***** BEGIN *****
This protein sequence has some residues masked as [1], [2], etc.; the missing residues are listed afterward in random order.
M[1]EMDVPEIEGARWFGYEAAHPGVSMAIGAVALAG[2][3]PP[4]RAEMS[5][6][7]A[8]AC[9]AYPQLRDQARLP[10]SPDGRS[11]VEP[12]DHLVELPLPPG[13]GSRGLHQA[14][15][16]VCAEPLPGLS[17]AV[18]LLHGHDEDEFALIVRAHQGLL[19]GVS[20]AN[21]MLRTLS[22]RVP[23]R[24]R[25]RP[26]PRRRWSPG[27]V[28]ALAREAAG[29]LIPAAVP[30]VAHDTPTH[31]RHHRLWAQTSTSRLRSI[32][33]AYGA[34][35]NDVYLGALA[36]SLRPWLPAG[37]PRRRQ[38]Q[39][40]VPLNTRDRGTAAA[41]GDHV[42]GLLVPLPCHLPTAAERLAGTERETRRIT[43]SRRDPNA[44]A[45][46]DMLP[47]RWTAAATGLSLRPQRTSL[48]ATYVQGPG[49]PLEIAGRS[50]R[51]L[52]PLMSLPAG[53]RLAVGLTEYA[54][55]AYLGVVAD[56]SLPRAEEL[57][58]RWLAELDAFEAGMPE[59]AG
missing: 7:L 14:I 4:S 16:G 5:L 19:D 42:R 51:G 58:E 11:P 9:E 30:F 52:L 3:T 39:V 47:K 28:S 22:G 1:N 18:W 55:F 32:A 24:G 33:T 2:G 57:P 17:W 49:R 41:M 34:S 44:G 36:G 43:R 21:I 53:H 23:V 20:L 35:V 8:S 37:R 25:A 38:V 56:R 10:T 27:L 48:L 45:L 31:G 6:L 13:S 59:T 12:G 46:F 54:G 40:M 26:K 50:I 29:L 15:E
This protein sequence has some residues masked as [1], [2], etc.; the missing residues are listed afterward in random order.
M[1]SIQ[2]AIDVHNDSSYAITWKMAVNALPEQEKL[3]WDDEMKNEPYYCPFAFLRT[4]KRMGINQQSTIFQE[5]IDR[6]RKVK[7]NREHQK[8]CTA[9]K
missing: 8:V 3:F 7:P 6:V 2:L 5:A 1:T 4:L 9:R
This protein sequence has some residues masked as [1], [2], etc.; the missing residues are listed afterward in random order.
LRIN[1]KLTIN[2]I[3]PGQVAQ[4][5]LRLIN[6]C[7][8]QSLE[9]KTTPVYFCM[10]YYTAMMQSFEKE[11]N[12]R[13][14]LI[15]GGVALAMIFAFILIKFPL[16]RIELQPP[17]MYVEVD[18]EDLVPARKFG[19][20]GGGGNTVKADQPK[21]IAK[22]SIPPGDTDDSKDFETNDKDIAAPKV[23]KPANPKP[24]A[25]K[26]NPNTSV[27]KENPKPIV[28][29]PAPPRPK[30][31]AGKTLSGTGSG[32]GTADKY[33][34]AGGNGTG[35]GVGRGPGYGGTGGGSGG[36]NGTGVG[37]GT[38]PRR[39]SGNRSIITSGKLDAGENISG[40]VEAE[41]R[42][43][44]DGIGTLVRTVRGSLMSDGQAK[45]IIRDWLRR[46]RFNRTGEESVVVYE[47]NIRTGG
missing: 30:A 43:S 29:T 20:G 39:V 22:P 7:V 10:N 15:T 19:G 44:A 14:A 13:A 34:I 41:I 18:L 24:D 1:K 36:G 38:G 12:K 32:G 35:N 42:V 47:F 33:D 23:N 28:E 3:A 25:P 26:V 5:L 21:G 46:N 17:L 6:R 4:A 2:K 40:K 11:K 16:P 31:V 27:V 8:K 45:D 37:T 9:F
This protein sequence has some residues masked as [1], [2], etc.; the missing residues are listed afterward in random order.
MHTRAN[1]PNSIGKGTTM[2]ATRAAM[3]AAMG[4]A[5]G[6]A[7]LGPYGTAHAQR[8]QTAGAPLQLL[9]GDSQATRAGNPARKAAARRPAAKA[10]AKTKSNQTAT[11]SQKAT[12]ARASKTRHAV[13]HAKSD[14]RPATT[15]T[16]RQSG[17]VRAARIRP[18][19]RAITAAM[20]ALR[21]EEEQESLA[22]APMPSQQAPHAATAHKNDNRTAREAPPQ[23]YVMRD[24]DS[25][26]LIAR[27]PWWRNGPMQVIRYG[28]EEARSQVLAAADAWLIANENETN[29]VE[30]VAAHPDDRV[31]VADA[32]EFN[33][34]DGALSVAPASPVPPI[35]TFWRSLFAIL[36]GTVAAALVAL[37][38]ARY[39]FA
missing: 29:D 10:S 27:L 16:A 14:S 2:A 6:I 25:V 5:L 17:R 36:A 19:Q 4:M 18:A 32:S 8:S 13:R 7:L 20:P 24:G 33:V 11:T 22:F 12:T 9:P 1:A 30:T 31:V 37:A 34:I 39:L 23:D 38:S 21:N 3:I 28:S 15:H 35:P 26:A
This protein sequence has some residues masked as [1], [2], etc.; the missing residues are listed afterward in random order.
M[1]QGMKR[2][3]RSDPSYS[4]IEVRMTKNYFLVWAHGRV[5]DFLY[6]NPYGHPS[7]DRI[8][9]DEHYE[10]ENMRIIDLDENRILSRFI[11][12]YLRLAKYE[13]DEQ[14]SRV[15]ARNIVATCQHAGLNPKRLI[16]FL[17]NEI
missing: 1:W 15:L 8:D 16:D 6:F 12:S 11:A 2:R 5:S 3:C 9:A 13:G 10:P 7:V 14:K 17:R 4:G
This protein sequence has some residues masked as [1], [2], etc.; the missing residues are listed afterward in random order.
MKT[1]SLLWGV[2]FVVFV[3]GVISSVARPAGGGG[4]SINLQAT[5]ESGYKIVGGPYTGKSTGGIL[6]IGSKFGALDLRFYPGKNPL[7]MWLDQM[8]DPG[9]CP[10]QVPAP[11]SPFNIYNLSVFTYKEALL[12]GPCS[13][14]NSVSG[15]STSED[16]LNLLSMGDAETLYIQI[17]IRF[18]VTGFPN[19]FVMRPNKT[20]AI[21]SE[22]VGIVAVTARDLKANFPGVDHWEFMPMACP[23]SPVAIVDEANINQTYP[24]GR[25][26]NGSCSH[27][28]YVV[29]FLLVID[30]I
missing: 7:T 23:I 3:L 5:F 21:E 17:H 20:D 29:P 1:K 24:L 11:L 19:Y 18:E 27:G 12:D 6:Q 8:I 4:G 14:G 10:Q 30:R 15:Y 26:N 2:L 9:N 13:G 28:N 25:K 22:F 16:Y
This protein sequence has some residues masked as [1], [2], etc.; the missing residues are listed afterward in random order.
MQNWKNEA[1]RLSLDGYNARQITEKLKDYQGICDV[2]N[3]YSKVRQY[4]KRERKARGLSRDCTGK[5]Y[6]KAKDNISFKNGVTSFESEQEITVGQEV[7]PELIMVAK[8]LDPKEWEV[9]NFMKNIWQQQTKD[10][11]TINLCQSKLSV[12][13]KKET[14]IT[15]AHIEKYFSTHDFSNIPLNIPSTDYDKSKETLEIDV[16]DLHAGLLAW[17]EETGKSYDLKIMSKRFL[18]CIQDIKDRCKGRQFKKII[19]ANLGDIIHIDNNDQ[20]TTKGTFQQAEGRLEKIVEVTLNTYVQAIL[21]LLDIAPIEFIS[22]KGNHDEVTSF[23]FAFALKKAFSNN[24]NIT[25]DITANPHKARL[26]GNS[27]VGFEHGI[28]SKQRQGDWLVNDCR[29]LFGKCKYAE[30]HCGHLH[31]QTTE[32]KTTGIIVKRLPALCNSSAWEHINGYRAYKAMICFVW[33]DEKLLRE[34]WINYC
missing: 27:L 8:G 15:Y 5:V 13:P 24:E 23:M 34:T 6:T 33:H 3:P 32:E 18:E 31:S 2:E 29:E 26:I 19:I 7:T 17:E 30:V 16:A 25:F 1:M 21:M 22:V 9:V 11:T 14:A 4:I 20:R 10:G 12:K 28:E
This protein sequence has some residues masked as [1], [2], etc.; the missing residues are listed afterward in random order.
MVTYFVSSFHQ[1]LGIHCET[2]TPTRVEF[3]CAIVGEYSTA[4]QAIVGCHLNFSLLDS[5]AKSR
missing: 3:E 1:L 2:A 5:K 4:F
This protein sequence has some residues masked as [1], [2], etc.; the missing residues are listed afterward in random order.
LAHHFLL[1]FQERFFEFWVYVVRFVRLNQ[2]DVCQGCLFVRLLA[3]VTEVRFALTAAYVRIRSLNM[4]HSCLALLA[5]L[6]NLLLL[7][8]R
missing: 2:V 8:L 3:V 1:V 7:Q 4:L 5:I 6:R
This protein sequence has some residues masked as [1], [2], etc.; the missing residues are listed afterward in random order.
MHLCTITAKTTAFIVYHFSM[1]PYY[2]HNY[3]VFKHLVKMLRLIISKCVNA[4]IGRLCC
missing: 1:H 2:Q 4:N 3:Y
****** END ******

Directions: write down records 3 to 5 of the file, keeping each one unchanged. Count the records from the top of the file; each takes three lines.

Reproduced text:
This protein sequence has some residues masked as [1], [2], etc.; the missing residues are listed afterward in random order.
LRIN[1]KLTIN[2]I[3]PGQVAQ[4][5]LRLIN[6]C[7][8]QSLE[9]KTTPVYFCM[10]YYTAMMQSFEKE[11]N[12]R[13][14]LI[15]GGVALAMIFAFILIKFPL[16]RIELQPP[17]MYVEVD[18]EDLVPARKFG[19][20]GGGGNTVKADQPK[21]IAK[22]SIPPGDTDDSKDFETNDKDIAAPKV[23]KPANPKP[24]A[25]K[26]NPNTSV[27]KENPKPIV[28][29]PAPPRPK[30][31]AGKTLSGTGSG[32]GTADKY[33][34]AGGNGTG[35]GVGRGPGYGGTGGGSGG[36]NGTGVG[37]GT[38]PRR[39]SGNRSIITSGKLDAGENISG[40]VEAE[41]R[42][43][44]DGIGTLVRTVRGSLMSDGQAK[45]IIRDWLRR[46]RFNRTGEESVVVYE[47]NIRTGG
missing: 30:A 43:S 29:T 20:G 39:V 22:P 7:V 10:N 15:T 19:G 44:A 14:A 13:A 34:I 41:I 18:L 24:D 1:K 36:G 38:G 12:K 32:G 35:N 42:V 47:F 33:D 23:N 28:E 3:A 25:P 26:V 5:L 21:G 46:N 17:L 6:R 4:A 2:K 40:K 11:K 16:P 31:V 27:V 8:K 45:D 37:T 9:F
This protein sequence has some residues masked as [1], [2], etc.; the missing residues are listed afterward in random order.
MHTRAN[1]PNSIGKGTTM[2]ATRAAM[3]AAMG[4]A[5]G[6]A[7]LGPYGTAHAQR[8]QTAGAPLQLL[9]GDSQATRAGNPARKAAARRPAAKA[10]AKTKSNQTAT[11]SQKAT[12]ARASKTRHAV[13]HAKSD[14]RPATT[15]T[16]RQSG[17]VRAARIRP[18][19]RAITAAM[20]ALR[21]EEEQESLA[22]APMPSQQAPHAATAHKNDNRTAREAPPQ[23]YVMRD[24]DS[25][26]LIAR[27]PWWRNGPMQVIRYG[28]EEARSQVLAAADAWLIANENETN[29]VE[30]VAAHPDDRV[31]VADA[32]EFN[33][34]DGALSVAPASPVPPI[35]TFWRSLFAIL[36]GTVAAALVAL[37][38]ARY[39]FA
missing: 29:D 10:S 27:L 16:A 14:S 2:A 6:I 25:V 5:L 17:R 36:A 19:Q 4:M 18:A 32:S 8:S 13:R 7:L 20:P 24:G 33:V 11:T 22:F 12:T 9:P 1:A 30:T 31:V 37:A 34:I 39:L 23:D 38:S 21:N 3:I 28:S 15:H 35:P 26:A
This protein sequence has some residues masked as [1], [2], etc.; the missing residues are listed afterward in random order.
M[1]QGMKR[2][3]RSDPSYS[4]IEVRMTKNYFLVWAHGRV[5]DFLY[6]NPYGHPS[7]DRI[8][9]DEHYE[10]ENMRIIDLDENRILSRFI[11][12]YLRLAKYE[13]DEQ[14]SRV[15]ARNIVATCQHAGLNPKRLI[16]FL[17]NEI
missing: 1:W 15:L 8:D 16:D 6:F 12:S 11:A 2:R 5:S 3:C 9:A 13:G 10:P 7:V 14:K 17:R 4:G